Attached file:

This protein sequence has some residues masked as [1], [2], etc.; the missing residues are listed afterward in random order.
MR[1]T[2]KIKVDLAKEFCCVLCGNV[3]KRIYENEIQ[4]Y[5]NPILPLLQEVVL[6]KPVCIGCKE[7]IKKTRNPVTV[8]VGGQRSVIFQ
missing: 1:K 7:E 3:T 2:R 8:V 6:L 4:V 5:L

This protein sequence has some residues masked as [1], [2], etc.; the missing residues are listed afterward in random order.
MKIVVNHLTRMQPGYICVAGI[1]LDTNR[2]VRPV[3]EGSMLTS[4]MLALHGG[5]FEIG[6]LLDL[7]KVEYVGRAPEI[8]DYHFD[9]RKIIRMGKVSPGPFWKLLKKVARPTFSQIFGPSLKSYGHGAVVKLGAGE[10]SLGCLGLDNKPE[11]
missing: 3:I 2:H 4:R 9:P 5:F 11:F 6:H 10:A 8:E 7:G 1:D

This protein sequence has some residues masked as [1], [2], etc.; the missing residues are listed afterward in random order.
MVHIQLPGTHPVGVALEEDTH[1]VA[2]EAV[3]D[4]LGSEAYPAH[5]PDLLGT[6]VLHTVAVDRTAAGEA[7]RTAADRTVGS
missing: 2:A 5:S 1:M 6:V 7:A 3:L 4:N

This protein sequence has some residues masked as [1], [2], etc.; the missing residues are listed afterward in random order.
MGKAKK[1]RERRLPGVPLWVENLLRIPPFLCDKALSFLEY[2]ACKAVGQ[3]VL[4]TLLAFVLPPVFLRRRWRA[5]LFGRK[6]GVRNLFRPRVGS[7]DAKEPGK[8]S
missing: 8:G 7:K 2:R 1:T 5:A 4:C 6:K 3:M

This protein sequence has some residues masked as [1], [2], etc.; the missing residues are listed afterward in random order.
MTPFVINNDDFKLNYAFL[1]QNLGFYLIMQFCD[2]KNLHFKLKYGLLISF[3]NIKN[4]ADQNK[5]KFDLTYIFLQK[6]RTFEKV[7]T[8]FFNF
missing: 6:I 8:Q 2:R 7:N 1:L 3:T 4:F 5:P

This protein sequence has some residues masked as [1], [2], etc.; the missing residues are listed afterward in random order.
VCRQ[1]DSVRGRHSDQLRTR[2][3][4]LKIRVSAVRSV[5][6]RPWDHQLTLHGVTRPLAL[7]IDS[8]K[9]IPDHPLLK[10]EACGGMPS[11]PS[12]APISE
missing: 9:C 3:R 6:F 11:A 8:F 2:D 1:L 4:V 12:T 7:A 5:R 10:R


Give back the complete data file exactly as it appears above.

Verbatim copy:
This protein sequence has some residues masked as [1], [2], etc.; the missing residues are listed afterward in random order.
MR[1]T[2]KIKVDLAKEFCCVLCGNV[3]KRIYENEIQ[4]Y[5]NPILPLLQEVVL[6]KPVCIGCKE[7]IKKTRNPVTV[8]VGGQRSVIFQ
missing: 1:K 7:E 3:T 2:R 8:V 6:L 4:V 5:L

This protein sequence has some residues masked as [1], [2], etc.; the missing residues are listed afterward in random order.
MKIVVNHLTRMQPGYICVAGI[1]LDTNR[2]VRPV[3]EGSMLTS[4]MLALHGG[5]FEIG[6]LLDL[7]KVEYVGRAPEI[8]DYHFD[9]RKIIRMGKVSPGPFWKLLKKVARPTFSQIFGPSLKSYGHGAVVKLGAGE[10]SLGCLGLDNKPE[11]
missing: 3:I 2:H 4:R 9:P 5:F 11:F 6:H 10:A 8:E 7:G 1:D

This protein sequence has some residues masked as [1], [2], etc.; the missing residues are listed afterward in random order.
MVHIQLPGTHPVGVALEEDTH[1]VA[2]EAV[3]D[4]LGSEAYPAH[5]PDLLGT[6]VLHTVAVDRTAAGEA[7]RTAADRTVGS
missing: 2:A 5:S 1:M 6:V 7:A 3:L 4:N

This protein sequence has some residues masked as [1], [2], etc.; the missing residues are listed afterward in random order.
MGKAKK[1]RERRLPGVPLWVENLLRIPPFLCDKALSFLEY[2]ACKAVGQ[3]VL[4]TLLAFVLPPVFLRRRWRA[5]LFGRK[6]GVRNLFRPRVGS[7]DAKEPGK[8]S
missing: 8:G 7:K 2:R 1:T 5:A 4:C 6:K 3:M

This protein sequence has some residues masked as [1], [2], etc.; the missing residues are listed afterward in random order.
MTPFVINNDDFKLNYAFL[1]QNLGFYLIMQFCD[2]KNLHFKLKYGLLISF[3]NIKN[4]ADQNK[5]KFDLTYIFLQK[6]RTFEKV[7]T[8]FFNF
missing: 6:I 8:Q 2:R 7:N 1:L 3:T 4:F 5:P

This protein sequence has some residues masked as [1], [2], etc.; the missing residues are listed afterward in random order.
VCRQ[1]DSVRGRHSDQLRTR[2][3][4]LKIRVSAVRSV[5][6]RPWDHQLTLHGVTRPLAL[7]IDS[8]K[9]IPDHPLLK[10]EACGGMPS[11]PS[12]APISE
missing: 9:C 3:R 6:F 11:A 8:F 2:D 1:L 4:V 12:T 7:A 5:R 10:R